Government and Politics

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Office of the governor

The Oregon Supreme Court will be majority female for the first time in the state's history starting next month. That distinction will come when Rebecca Duncan takes her seat next month.

Austin Jenkins / Northwest News Network

The halfway mark has come and gone in Washington’s 30-day special session of the legislature. But there’s still no deal on a budget or a school funding solution.

Anna King / Northwest News Network

The city of Kennewick, Washington, had a wakeup call last year. One of its city councilmen made a joke online about Mexican-Americans that upset people in the Tri-Cities.

Oregon DHS

The Oregon Department of Human Services will have a new director this fall. Gov. Kate Brown announced Friday that she's appointing the head of another state agency to take the helm at DHS.

OregonDOT / Flickr

Oregon lawmakers are trying to clear out a huge backlog of bills awaiting votes. Ahead of Wednesday's floor sessions, the House and Senate had a combined 84 measures awaiting action.

Cacophony / Wikimedia - tinyurl.com/kd2a26a

Oregon Supreme Court Justice David Brewer will step down at the end of June. He will become the second judge on Oregon's highest court to resign this year.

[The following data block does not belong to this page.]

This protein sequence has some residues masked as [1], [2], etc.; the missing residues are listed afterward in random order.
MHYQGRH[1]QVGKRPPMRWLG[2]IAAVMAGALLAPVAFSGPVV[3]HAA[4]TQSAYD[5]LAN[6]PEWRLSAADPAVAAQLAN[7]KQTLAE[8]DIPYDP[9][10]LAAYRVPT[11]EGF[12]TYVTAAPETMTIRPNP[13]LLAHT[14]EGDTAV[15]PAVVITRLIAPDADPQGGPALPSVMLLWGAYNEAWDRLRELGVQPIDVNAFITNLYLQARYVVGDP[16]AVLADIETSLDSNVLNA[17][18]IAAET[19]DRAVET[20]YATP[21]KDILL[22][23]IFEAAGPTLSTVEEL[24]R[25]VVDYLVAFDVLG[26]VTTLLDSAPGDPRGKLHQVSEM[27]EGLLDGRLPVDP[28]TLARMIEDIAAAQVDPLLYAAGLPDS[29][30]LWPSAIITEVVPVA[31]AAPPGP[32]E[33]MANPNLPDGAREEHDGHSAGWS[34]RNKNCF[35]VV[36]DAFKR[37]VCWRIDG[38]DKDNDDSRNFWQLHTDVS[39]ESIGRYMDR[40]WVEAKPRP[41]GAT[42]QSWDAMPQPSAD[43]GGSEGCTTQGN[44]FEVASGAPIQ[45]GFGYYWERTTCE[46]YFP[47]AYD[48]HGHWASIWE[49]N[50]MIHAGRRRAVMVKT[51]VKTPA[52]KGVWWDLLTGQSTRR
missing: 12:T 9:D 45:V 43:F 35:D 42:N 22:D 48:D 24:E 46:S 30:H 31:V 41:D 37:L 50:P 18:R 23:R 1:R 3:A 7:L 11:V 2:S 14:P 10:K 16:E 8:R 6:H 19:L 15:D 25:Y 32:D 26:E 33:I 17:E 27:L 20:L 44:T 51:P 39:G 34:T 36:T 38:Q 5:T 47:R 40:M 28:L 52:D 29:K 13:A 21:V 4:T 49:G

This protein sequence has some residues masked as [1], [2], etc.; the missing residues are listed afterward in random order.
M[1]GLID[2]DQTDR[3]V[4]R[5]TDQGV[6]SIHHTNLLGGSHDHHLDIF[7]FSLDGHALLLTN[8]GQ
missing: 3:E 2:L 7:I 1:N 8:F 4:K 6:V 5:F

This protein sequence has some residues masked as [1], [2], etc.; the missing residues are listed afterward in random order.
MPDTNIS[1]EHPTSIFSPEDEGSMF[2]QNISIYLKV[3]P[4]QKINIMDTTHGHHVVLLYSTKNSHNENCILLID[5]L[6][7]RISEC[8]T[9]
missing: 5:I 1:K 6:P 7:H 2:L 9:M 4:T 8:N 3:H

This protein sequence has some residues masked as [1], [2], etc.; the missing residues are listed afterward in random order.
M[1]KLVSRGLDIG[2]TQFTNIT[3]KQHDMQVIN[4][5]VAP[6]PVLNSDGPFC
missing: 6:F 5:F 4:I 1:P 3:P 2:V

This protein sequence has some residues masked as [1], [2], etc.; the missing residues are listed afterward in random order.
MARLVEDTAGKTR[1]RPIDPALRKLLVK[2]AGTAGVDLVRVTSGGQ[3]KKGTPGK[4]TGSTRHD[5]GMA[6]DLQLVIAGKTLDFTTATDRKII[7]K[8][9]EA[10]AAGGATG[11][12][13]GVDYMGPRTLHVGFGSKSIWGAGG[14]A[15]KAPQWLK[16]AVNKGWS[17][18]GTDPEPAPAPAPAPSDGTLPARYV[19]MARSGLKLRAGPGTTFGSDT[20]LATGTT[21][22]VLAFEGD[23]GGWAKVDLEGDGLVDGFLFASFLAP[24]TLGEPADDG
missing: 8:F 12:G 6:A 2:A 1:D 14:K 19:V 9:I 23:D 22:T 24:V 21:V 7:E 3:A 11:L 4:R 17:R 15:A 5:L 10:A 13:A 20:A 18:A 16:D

Washington REALTORS / YouTube

It’s a bold move by Washington Realtors and other business groups. They’re taking on the number two Democrat in the Washington House with a TV ad that accuses him of “squeezing” taxpayers.

Chris Lehman / Northwest News Network

Oregonians could petition a court to revoke the gun rights of a household member in crisis under a bill approved Monday in the Oregon Senate.

Washington State Archives

Former Washington governor Mike Lowry, an unapologetic liberal who advocated for higher taxes and social programs, died Monday from complications related to a stroke. He was 78.

Austin Jenkins / Northwest News Network

When there is money left over from political campaigns, what do elected officials do with it? Records show that since Election Day more than a dozen Washington state lawmakers have dipped into leftover campaign cash for pay for everything from cellphones to meals out to travel.

And this “surplus campaign spending” gets little scrutiny.

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